By: Judge Marshall A. Snider
Judge Judith Mediate has been asked by her chief judge to conduct a settlement conference in a commercial landlord-tenant dispute. The disagreement between the parties centers on the issue of whether the landlord has made all of the improvements to the property required by the lease. The landlord, who comes from Virginia, was represented by counsel. The tenant, a native of a Southeast Asian nation, attended the settlement conference without an attorney.
Judge Mediate, a skilled dispute resolution professional, conducts the settlement conference using the interest based negotiation techniques found in the classic negotiation text Getting to Yes. As a result of Judge Mediate’s efforts the parties reach agreement during the settlement conference. The landlord’s attorney agrees to draw up a settlement agreement reflecting the resolution reached by the parties at the conference. But when that agreement is sent to the tenant for his signature, the tenant declines to sign.
Judge Mediate is perplexed. She was able to assist the parties in getting to “yes,” yet the deal fell apart. What happened? “What happened” may have involved the negotiation culture in the tenant’s native land, in which saying “yes” does not necessarily reflect agreement. A person from that culture may indicate agreement just to be polite, or because that party does not want to disappoint the other party or the settlement judge. Perhaps it is a question of letting the settlement judge “save face” by not appearing to have been unsuccessful in her efforts.
In this case, the cultural factor involved was that the tenant came from a collective culture, in which the interests of the tenant’s group – in this case, his family – takes precedence over any act or agreement of the tenant at the settlement conference. Although not disclosed to Judge Mediate, the tenant could not be bound by any agreement unless his family reached consensus on that agreement. When the tenant took the agreed upon deal to his family, the consensus of the group was to not accept the settlement. The “yes” stated by the tenant at the settlement conference was a contingent agreement; in his culture, “yes” really meant “yes, if my family agrees.”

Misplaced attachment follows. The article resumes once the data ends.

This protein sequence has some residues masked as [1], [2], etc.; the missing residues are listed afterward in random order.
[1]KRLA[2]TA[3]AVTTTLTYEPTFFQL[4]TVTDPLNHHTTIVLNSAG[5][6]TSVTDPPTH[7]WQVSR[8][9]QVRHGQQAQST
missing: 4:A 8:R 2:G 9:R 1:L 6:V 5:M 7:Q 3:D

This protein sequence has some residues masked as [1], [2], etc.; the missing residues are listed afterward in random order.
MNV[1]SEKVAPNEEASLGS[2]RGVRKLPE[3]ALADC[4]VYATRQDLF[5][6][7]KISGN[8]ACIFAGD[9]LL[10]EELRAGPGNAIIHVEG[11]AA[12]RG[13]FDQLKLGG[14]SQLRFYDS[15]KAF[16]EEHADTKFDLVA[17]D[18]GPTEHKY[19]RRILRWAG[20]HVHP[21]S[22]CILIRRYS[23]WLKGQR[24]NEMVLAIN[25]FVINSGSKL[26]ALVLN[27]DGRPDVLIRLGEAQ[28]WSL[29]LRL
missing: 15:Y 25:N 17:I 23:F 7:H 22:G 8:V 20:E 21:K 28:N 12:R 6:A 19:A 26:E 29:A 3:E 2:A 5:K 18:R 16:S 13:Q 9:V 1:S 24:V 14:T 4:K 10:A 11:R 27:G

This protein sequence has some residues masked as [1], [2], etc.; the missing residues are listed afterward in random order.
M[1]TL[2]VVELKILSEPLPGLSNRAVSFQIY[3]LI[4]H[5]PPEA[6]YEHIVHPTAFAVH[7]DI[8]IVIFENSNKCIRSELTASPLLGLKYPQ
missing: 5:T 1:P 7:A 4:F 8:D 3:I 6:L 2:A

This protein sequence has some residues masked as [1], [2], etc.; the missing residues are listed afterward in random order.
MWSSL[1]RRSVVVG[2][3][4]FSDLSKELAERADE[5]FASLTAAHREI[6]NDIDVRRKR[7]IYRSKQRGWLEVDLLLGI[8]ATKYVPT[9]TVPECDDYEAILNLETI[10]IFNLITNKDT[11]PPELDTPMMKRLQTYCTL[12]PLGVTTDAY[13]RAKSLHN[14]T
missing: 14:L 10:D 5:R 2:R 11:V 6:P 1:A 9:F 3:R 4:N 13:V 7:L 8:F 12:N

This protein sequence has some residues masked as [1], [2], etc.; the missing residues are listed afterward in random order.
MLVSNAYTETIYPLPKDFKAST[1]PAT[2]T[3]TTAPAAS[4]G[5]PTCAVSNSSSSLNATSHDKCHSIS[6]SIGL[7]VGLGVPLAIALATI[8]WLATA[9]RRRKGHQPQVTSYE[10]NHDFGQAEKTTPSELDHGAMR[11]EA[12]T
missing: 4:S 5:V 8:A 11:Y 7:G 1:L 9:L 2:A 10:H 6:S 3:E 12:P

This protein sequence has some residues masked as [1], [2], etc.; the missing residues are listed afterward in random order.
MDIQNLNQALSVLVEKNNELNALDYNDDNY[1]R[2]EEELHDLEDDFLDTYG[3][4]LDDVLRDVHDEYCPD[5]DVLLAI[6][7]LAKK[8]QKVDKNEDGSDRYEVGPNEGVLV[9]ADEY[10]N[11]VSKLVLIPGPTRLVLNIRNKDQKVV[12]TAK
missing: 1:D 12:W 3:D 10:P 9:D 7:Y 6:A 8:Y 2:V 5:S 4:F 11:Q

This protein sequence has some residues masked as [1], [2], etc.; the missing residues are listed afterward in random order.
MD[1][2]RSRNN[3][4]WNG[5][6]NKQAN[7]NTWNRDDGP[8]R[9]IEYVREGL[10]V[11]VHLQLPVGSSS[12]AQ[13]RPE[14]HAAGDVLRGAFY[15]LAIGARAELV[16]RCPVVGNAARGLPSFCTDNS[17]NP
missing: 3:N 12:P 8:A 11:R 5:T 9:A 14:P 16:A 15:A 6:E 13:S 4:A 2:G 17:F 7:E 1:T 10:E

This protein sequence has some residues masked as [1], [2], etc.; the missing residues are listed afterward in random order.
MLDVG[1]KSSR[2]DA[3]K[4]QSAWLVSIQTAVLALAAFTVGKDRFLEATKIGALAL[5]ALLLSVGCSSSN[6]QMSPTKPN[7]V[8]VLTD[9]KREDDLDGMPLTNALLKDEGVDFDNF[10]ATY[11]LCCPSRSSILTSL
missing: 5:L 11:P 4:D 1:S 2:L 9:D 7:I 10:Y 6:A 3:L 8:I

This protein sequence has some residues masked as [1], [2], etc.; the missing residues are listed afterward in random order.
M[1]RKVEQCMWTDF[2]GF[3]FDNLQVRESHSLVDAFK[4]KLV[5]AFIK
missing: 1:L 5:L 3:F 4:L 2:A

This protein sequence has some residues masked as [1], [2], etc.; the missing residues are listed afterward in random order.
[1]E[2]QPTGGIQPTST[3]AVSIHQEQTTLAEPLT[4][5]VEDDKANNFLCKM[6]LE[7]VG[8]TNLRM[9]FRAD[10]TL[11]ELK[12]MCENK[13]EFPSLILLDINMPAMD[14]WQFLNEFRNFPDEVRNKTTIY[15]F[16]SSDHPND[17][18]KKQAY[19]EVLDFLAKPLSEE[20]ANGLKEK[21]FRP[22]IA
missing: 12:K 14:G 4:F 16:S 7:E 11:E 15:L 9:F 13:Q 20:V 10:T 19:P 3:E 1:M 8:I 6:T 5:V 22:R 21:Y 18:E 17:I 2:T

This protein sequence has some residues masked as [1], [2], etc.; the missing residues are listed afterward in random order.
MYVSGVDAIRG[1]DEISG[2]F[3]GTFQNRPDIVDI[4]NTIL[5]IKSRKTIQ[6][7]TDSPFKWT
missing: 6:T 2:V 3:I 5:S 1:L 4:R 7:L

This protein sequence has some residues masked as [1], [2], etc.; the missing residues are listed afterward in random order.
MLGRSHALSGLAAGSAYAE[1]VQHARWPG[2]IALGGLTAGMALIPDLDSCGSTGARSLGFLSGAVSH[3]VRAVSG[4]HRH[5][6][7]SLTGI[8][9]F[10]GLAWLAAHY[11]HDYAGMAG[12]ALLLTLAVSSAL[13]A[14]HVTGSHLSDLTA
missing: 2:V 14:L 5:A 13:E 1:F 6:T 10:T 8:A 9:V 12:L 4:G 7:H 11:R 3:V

Cultural Considerations in Dispute Resolution
Cultural norms in dispute resolution may involve many factors, such as whether the culture of a party is individualistic (as in many Western cultures), or a collective culture as in this example. Even the process of the negotiation may be influenced by the background and culture of the participants. For example, some individuals, described as monochronic, are focused, and want to get right to the point in a negotiation, moving step by step toward a resolution. On the other hand, individuals who are polychronic may jump from topic to topic and not get to the point right away. In cultural terms, it may be considered rude to get right to the point without small talk to begin the negotiation. A negotiation between a person from a monochronic culture and someone from a polychronic culture can be challenging to a neutral who is attempting to assist these parties to reach an agreement.
There may also be cultural differences in how direct a person is in communication. Some cultures are very direct; “No, I won’t do that.” In another culture people may feel it is not necessary to be that direct and may say something like “that would be difficult for me,” which in their mind equates to “no.” These differences in meaning may lead to misunderstandings which inhibit the ability of people to come to agreement.
Body language across cultural lines also can impact negotiations. Does a smile indicate agreement or embarrassment? Does a nod of the head mean “I agree,” or only “I understand what you are saying”? Eye contact reflects sincerity in some cultures but is aggressive or challenging in others.
Dealing with Cultural Differences
So, must a dispute resolution professional be an expert in understanding all cultures? If a settlement judge or mediator deals with a particular culture on a regular basis she is likely to pick up on these cultural clues and incorporate her understanding of the culture into her skill set in helping people reach agreement. But even if one is not familiar with particular cultural differences, there are steps that can be taken to account for these differences. First, a settlement official should be alert to the possibility that cultural norms are affecting a negotiation. Next, respect other cultures. We must be aware of our own ethno-centrism and not assume that our way of conducting business is the best. Finally, allow people to negotiate in their own way; for example, it may not be helpful to point out to a person from a collective culture that a particular solution is best for that individual.
Assisting parties in negotiation who come from varying cultures can be challenging. Still, when a judge or mediator recognizes and accounts for cultural norms the experience can be quite rewarding.